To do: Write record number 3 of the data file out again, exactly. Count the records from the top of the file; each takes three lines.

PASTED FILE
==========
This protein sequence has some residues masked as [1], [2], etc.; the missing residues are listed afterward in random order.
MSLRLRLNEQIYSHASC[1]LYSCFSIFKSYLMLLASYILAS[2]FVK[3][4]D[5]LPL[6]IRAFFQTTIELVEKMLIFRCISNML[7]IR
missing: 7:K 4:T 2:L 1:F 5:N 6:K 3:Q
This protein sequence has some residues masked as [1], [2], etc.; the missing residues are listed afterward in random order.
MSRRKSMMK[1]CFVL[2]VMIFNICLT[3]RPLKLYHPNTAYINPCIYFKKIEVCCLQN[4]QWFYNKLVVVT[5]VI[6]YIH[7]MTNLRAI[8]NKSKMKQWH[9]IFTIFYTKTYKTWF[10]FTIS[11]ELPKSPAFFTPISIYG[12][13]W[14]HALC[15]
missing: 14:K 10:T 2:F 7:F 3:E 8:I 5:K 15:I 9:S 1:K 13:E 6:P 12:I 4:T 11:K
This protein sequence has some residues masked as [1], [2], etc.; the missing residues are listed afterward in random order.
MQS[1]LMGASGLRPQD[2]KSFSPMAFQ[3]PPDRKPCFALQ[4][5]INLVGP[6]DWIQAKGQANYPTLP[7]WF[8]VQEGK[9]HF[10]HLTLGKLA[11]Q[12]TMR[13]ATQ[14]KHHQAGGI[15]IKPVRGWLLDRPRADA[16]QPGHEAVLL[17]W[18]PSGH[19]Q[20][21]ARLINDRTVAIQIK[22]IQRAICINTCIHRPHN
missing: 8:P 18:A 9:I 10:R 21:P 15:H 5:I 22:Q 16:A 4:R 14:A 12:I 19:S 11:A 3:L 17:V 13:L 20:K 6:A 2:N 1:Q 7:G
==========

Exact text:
This protein sequence has some residues masked as [1], [2], etc.; the missing residues are listed afterward in random order.
MQS[1]LMGASGLRPQD[2]KSFSPMAFQ[3]PPDRKPCFALQ[4][5]INLVGP[6]DWIQAKGQANYPTLP[7]WF[8]VQEGK[9]HF[10]HLTLGKLA[11]Q[12]TMR[13]ATQ[14]KHHQAGGI[15]IKPVRGWLLDRPRADA[16]QPGHEAVLL[17]W[18]PSGH[19]Q[20][21]ARLINDRTVAIQIK[22]IQRAICINTCIHRPHN
missing: 8:P 18:A 9:I 10:R 21:P 15:H 5:I 22:Q 16:A 4:R 14:A 12:I 19:S 11:A 3:L 17:V 13:L 20:K 6:A 2:N 1:Q 7:G